On Mon, Aug 14, 2006 at 01:19:29PM +0930, Clytie Siddall wrote:
> >>As a linguist, I am aware that incorrect forms of words can be
> >>variants in some use.
> >As a linguist, I and 200 million of my native English-speaking
> Steve, I am a native speaker of English, and I lecture in English.
> Otherwise I would not make recommendations on English.
That's fine, according to wikipedia I left you several hundred other million
native English speakers that you can use for other arbitrary appeals to
authority if you'd like. >:)
> >reject your claim of authority over what constitutes the "correct"
> >of a loan word whose source form includes diacritics not present in
> According to the dictionary you quoted, "voila" is only a variant of
> the primary form "voilà". Primary forms are preferred over variants.
If they were universally preferred, the variants would not exist. Your
claim was that the primary form was "correct", and the others are
"incorrect"; I think this is presumptuous and unsupported by common usage.
> >>or not using it at all.
> >Which would be a fair recommendation, but such an interdiction
> >doesn't carry
> >much weight if you don't have consensus on the question of what is
> >or isn't
> >an acceptably correct form.
> I'm agreeing with your dictionary quotation.
No, you're claiming that variant spellings are wrong. I think this is the
first time I've ever seen someone claim a word's presence in a dictionary is
*evidence* that it's incorrect...
> It would only waste time if we compared different dictonaries and got into
> research papers.
Yes, it would.
> >Quite frankly, I consider that the translators' problem, not the
> >maintainers'. It is quite reasonable to constrain source English
> >with style rules concerning consistent use of vocab, forms of
> >address, and
> >UI references because these are rules that benefit the primary
> >audience of
> >the string: the user. Subsetting the language for the benefit of
> >translators, OTOH, is a misoptimization which impoverishes the user
> >experience and deprives the translators themselves of opportunities
> I don't think making translators look up variants of loan words is
> useful. In my experience of translation projects, loan words in
> general are often misunderstood, causing an incorrect translation.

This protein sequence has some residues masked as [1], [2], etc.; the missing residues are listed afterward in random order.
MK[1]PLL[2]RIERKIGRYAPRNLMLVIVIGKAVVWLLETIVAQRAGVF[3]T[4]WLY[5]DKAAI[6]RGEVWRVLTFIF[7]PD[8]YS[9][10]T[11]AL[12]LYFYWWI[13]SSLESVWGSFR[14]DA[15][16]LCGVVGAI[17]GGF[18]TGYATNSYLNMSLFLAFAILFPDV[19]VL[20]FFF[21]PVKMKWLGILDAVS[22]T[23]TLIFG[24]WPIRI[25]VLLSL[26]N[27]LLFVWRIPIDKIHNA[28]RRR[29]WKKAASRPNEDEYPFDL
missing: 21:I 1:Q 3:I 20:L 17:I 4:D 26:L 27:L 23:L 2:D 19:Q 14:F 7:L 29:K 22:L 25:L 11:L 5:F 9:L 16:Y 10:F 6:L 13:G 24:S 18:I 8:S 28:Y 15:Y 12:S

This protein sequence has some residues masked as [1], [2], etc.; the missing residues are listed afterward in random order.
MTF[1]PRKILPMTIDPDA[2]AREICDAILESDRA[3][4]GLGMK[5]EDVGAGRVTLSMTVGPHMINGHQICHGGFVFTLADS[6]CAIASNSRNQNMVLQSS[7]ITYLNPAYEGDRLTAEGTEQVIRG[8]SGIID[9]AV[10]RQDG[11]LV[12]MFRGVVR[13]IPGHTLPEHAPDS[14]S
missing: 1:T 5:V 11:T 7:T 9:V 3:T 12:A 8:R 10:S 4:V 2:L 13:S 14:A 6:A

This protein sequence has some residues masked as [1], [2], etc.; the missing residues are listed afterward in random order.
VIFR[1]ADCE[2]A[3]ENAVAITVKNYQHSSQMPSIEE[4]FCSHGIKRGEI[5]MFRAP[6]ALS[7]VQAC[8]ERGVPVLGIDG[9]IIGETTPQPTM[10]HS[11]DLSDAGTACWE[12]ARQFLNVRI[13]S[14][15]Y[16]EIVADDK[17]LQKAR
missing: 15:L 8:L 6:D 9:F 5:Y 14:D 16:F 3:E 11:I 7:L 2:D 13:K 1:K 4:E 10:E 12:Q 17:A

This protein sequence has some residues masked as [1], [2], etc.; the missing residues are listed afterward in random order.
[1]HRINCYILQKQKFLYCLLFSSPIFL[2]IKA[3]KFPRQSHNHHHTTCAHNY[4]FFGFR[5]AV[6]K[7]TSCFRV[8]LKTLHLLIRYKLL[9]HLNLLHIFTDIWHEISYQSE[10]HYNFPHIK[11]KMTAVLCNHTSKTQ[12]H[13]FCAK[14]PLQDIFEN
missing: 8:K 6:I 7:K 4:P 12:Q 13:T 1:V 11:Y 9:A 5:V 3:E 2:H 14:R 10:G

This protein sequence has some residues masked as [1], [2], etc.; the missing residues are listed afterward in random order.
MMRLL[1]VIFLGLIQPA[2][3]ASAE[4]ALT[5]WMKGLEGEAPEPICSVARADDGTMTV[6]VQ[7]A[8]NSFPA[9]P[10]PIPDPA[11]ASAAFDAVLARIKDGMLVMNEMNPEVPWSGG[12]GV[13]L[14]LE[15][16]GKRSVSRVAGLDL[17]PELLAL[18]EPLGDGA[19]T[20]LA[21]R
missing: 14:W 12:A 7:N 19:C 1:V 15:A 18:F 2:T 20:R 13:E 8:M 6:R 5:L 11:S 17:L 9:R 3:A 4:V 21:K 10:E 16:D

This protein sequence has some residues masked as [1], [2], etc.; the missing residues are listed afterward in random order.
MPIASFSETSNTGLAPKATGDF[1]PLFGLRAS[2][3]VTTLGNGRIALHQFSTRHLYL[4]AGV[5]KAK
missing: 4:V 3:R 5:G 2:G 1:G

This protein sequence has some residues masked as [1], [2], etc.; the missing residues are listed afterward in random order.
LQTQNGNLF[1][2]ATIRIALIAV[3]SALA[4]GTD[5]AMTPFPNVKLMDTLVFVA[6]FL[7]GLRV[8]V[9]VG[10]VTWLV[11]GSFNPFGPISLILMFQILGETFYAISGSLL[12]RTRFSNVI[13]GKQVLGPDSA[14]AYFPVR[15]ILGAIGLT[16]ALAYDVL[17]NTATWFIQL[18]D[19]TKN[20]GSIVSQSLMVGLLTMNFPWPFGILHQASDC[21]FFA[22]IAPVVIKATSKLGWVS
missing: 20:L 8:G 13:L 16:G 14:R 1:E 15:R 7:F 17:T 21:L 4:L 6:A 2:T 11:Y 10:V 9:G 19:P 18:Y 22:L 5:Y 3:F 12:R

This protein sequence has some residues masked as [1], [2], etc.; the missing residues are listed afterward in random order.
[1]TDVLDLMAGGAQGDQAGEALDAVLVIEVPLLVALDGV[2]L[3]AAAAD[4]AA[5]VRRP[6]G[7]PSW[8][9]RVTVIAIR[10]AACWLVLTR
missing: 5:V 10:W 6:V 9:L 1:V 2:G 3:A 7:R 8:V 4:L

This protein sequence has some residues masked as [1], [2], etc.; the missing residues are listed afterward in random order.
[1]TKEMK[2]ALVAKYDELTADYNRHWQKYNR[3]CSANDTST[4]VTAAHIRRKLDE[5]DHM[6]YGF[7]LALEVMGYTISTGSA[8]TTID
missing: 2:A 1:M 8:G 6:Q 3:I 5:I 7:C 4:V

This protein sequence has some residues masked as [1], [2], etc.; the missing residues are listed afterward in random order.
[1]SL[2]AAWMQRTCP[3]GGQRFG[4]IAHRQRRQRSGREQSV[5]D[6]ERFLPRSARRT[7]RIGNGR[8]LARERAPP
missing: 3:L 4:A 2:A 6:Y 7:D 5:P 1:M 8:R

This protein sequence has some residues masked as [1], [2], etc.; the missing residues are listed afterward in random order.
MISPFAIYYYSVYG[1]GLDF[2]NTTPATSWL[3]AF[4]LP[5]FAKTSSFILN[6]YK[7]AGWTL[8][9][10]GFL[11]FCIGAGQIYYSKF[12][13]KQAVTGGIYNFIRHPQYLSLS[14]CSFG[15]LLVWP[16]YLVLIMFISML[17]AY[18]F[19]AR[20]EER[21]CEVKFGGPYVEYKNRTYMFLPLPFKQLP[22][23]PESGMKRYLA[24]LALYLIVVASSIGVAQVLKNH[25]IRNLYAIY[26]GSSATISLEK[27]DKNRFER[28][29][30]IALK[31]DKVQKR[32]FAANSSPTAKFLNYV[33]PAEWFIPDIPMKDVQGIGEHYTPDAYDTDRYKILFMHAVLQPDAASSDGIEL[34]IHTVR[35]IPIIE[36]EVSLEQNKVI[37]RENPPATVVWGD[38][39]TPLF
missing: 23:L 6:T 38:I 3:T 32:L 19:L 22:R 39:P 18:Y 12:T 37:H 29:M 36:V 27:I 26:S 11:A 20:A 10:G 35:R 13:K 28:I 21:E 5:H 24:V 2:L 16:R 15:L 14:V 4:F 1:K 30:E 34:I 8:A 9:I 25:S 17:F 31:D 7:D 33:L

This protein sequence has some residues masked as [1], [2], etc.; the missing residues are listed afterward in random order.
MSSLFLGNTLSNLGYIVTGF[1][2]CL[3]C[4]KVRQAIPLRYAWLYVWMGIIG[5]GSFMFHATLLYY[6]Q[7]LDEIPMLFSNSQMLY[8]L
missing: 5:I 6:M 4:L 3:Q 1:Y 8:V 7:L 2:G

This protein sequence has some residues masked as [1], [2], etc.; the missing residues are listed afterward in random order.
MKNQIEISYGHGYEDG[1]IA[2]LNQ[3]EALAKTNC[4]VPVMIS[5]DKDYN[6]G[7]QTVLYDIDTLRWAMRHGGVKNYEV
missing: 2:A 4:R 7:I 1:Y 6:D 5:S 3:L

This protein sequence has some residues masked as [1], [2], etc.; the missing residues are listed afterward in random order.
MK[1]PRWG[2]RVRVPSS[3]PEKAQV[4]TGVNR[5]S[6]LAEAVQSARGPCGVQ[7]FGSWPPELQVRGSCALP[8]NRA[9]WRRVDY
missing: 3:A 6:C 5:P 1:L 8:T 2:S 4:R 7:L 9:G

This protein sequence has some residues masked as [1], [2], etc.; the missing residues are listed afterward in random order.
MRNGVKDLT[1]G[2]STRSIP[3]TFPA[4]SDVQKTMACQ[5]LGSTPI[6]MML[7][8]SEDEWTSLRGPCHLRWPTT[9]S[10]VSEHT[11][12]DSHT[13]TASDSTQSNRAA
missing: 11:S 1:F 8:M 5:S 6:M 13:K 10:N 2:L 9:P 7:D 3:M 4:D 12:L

> The GNOME developer's choice to spell "né" as "ne" confused nearly
> all the translators, and wasn't recognized even by the French
Er, this isn't at all analogous. The *feminine* form "née"/"nee" exists in
English, because it's used to denote the maiden name of married women --
since there is no tradition in the English speaking world of men changing
their surnames, there is no corresponding masculine form in common use.
This makes "ne" a misspelling (of either the English or the French, take
your pick), not a variant, whereas it's easy to find "nee" with or without
accent in an English dictionary.
Oh, entertainingly, m-w.com does list "né", but unlike for "née" and
"voilà", it doesn't recognize an accentless variant. <shrug> While I might
get it into my own head to be clever enough to use a masculine form in
English, I wouldn't rely on an English dictionary to support such a usage
anyway. For that matter, I don't really care very much for m-w.com as a
dictionary, but that's beside the point -- namely, that there is not Debian
standard dictionary for English and you're not likely to get one when there
are hundreds or thousands of native speakers involved in the project who
each have their own local language preferences. Yes, we should avoid
unrecognizable spellings that are incomprehensible to translators, but do
you really think any translator is going to have trouble finding "voila" in
Steve Langasek Give me a lever long enough and a Free OS
Debian Developer to set it on, and I can move the world.